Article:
The 1500 and the 5,000m, at which the Kenyans Peter Rono and John Ngugi prevailed in Seoul, were won by a Spaniard and a German, who sprinted home in each case off a pace set up by Kenyan runners.
In the 1500, the home athlete Fermin Cacho earned himself an unscheduled trip up to the royal box to greet his beaming king, Juan Carlos, after he had tracked Joseph Chesire for the larger part of the race before passing him on the final bend.
As Cacho made his last effort, the level of sound generated by the 65,000 souls in the stadium seemed to sweep him forwards like a big wave.
Later that night, Spain's timely hero appeared on the television chat shows, wearing his track suit and medal just in case anybody did not know who he was.
With the outstanding world champion from last year, Noureddine Morceli, diminished by a hip injury, the 1500 was far more open than it had been for many years. In the absence of a clear favourite, Cacho cashed in.
Dieter Baumann's best chance of beating the Africans in the 5,000m was always likely to be the tactic of hanging on to those making the early surges and then using the speed which has made him the ninth fastest 1500m runner this year with a time of 3min 34.18sec.
Going down the back straight for the last time, after Yobes Ondieki's effort at getting away from the field had failed, Baumann was safely in the leading group of five. It should have been the ideal position for him - but he was boxed, with Fita Bayissa of Ethiopia in front, Brahim Boutayeb of Morocco dogging his heels, and Ondieki blocking any exit sideways into lane two.
But the necessary space arrived when the leader, Kenya's Paul Bitok, made his decision to sprint for home. All strategy was jettisoned; the race became about four men running like mad things as Boutayeb, Bayissa and Baumann all responded.
The German, fourth coming into the final straight, passed Boutayeb, came inside Bayissa, who was running in lane two, and then wove outside an astonished Bitok to earn one of the great victories of the Games.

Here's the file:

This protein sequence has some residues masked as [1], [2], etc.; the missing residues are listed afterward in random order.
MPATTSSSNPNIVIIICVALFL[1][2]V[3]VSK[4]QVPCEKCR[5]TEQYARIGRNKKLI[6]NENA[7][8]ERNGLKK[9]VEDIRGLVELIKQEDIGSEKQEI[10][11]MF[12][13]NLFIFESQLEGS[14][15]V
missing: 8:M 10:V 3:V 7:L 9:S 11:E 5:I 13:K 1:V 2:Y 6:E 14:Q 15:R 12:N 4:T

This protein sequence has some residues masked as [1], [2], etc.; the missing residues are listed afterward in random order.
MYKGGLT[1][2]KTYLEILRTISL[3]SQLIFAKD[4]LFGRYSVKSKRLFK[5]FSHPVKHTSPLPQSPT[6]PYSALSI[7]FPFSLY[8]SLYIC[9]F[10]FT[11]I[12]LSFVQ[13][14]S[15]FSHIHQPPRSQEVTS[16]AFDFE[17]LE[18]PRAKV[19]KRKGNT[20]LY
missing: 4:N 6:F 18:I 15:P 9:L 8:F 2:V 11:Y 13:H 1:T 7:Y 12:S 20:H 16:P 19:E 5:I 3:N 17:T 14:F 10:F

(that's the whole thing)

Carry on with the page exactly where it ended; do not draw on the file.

The United States' world record performances in the men's relays seemed fated. In the 4 x 100, the injury to Mark Witherspoon in the individual semi-final made it politically simpler for the world champion Carl Lewis, who was only second reserve having finished sixth in the US trials, to be called in. His outstanding final leg made the difference as the Americans' world record of last year, 37.50sec, was reduced by a full tenth of a second.
Similarly in the 4 x 400m, an injury to Danny Everett, most vocal critic of the decision to give Michael Johnson a place in the squad even though he had not run the 400m at the trials, made a contentious situation easier. Johnson, the world 200m champion, ran, and the 24-year-old world record set in Mexico City's thin air vanished.
Britain's bronze in the men's 4 x 400 was something of a let down; as Roger Black said afterwards, they had expected silver, but the bronze won by Britain's women over the same distance, with an anchor leg by the 400m hurdles gold medallist Sally Gunnell, had an entirely different feel to it. 'We deserved that medal,' Gunnell said. 'We ran our socks off.'
Steve Backley's bronze in the javelin was almost a poignant achievement. Throwing with a heavily strapped right elbow, the European champion was clearly in pain, and when Jan Zelezny, the Czechoslovak who deprived him of the world record last month, threw beyond 89m at his first attempt, the event was virtually over as a contest.
Backley could not bear to watch the last Olympics on television because he wanted to compete there; he will not find the Olympics of Barcelona easier viewing.
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